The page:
Category Archives: Abiko City

A japanese culture day – chadō and shodō

Group picture with the Calligraphy Club of Chuo Gakuin University in Abiko
Group picture with the Calligraphy Club of Chuo Gakuin University in Abiko

When I woke up today, I felt like laying in a sauna. I think it was about 40 degrees Celsius in my room, although it was only 7 am. Atsui desu! In the kitchen, there was already a nice breakfast waiting for me. My host Mom made it for me. She is so kind. It is always fun to talk to her; she hardly speaks English and I don’t understand Japanese, so we lead our conversations with a lot of gestures and simple words; the best way to get to know a new language, I guess.

Later, we drove to Chuo Gakuin University. We were going to experience a traditional tea ceremony, chadō, and discover Japanese calligraphy, shodō. After everyone from the group had arrived, we took a seat in a large room where the students and teachers received us affectionately; they were happy to meet us. In front of us, a young woman, wearing a Yukata, made one cup of matcha tea. During the procedure, she used different utensils and every single movement was perfectly practiced. She seemed to be in her own world; looking at her was calming. I didn’t expect it to be so accurate and it was really admirable. After that, we could try it. Somehow, I was a bit nervous because even the cups are held in a special way! But the students helped us.

We also got to know origami and folded some pretty cranes. While eating lunch, we became acquainted with the university students and their teachers. It was really interesting to learn about the way they live in Japan and about their studies. After lunch, the shodō students showed us a presentation where they were writing on a huge piece of paper. It nearly looked like a dance which was quite impressive. We were involved too and could write on a fan. Shodō is a peaceful and comforting activity; I think everyone had fun!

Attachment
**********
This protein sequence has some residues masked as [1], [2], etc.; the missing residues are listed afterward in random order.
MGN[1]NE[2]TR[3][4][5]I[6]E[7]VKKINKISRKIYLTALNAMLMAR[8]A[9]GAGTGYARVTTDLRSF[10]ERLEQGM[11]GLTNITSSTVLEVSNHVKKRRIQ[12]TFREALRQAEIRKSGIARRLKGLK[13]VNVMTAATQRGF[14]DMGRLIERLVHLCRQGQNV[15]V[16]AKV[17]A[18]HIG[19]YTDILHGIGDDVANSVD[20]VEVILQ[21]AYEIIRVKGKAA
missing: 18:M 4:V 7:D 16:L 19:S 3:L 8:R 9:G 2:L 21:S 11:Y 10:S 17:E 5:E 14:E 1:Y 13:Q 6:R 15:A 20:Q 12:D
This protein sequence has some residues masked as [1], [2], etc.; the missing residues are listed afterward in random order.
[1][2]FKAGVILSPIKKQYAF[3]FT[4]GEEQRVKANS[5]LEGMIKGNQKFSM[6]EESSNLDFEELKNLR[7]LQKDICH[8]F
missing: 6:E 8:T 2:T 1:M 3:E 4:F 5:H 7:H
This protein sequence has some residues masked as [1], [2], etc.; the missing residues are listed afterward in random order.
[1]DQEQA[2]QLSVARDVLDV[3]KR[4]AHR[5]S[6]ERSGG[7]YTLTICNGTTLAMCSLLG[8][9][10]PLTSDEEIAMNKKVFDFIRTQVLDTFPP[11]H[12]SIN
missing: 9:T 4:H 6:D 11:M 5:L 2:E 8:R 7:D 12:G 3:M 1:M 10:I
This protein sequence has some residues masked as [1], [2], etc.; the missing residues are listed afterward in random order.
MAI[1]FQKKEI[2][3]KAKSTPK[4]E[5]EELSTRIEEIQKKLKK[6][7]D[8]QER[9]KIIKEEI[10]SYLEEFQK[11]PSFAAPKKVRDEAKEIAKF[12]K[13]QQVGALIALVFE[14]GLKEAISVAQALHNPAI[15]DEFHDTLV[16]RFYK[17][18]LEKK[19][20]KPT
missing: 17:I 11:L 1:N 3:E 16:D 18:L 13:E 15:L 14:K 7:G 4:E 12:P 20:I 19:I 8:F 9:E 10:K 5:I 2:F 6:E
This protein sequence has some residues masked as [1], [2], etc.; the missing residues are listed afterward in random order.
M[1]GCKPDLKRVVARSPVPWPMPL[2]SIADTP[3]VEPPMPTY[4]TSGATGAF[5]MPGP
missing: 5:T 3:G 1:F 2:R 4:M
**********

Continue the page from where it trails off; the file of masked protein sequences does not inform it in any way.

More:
Later on, we interacted with the students while playing games and drinking tea, which was actually Cola. And this is, in my opinion, one of the best things of World Campus Japan: you meet people from all over the world. You make new friends and enjoy great moments with them! During my short time here in Japan, I got to know so many nice people; it‘s amazing! I spent the rest of the day with my host family. In the evening, we watched anime together, exchanged knowledge about our cultures and laughed a lot!

That day, I made numerous great experiences. And imagine, it was only one day out of 3 weeks, where I‘ll discover this amazing country.

Melina Schmit (Luxembourg)

School of cultural experience! – 03/08-2017

Videoblogg filmed in Abiko on the 3rd of August 2017.

A look into traditional Japan! 01/08-2017

Videoblog filmed in Abiko on the 1st of August 2017.

Natural disasters and fireworks; what a perfect host family day!

Host family day is always a fun day! As my host family had already noticed that I was quite tired after a week of many exciting activities, they told me that we wouldn’t start the day until closer to 9, so it was ok for me to sleep past the usual time of 7, which I found very satisfying. Breakfast was served in the traditional Japanese way of delicious, and once the full family of four (counting myself) were ready for adventure, we departed for the local museum of natural disasters!